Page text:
• The Feast of the Holy Cross of Wawa in Bocaue (which is where my beloved step-grandmother’s from) features a fluvial procession in July with a floating pagoda. I’ve featured five, pale reflections of actual pagodas, which are followed round about by swimmers and smaller boats.
  • Carrozas in procession are another custom which often features in Philippine festivals. My family and I often walk in procession behind a carroza on certain feast days; I know why we go, but I’m not sure all of the people who watch us go by, do.
  • The Flores de Mayo is a festival honouring Our Lady, and holding a Santacruzan is The Custom at that festival. The sagalas in my Santacruzan are dressed in Philippine flowers, as are the little girls who walk to church carrying flowers for the Blessed Virgin Mary.
  • It is customary to play Palo-Sebo at fiestas; I hadn’t known before doing this show that the actual climbing starts off as a “group project”. It doesn’t make the climb any less riveting or impressive, though.
  • Buntings are customary for festivals pretty much everywhere, but during the Feast of Santa Rita in the town of the same name in Pampanga, they hang umbrellas above the streets, instead—forming an overhead “rainbow road” leading to the Santa Rita Parish Church.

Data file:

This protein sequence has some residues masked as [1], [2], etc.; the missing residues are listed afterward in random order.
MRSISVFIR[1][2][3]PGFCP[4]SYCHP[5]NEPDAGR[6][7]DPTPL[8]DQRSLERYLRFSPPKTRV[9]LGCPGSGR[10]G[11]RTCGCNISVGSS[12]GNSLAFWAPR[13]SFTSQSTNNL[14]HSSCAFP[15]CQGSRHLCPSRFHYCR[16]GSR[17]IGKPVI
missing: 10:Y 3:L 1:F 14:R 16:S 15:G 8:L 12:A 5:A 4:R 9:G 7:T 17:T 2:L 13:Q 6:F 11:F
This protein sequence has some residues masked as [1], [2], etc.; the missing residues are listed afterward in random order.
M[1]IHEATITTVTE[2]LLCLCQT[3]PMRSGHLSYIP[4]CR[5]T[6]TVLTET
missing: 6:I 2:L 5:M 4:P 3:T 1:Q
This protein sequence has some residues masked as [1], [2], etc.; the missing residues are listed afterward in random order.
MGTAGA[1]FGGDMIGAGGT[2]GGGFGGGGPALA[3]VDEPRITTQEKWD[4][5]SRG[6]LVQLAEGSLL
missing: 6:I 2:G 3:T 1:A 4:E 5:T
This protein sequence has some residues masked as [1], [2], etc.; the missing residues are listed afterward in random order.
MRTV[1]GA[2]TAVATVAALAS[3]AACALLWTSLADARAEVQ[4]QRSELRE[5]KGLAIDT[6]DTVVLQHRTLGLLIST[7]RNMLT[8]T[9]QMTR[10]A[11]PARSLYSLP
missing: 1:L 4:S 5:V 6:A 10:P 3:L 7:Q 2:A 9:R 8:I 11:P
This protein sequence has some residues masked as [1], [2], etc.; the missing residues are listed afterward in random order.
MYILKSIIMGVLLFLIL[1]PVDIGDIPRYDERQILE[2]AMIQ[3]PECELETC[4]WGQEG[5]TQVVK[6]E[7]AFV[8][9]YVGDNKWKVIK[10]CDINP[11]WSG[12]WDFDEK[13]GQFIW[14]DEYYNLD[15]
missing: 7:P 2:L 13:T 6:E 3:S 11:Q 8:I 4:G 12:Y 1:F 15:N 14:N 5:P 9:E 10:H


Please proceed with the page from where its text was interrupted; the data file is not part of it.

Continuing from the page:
• The Bailes de Luces festival of La Castellana, Negros Occidental is held in thanksgiving for the previous year’s blessings and in the hope of having another good year. This festival will be 20 years old this year.
  • The Basket Festival of Antequera in Bohol, on the other hand, is an even newer festival (although the town itself is some 140 years old). My uncle, the lifestyle editor went to cover the festival recently and brought me back a nifty basket, which I used in the painting and still use every day.
  • The Butanding Festival of Donsol features a parade where everybody (human or non-) sports spots. I figured it was a great way for land-dwelling monsters like aswangs and bangungots to  party with water-dwellers like shokoys and the tambanokano’s descendants on their home turf, as it were, for once.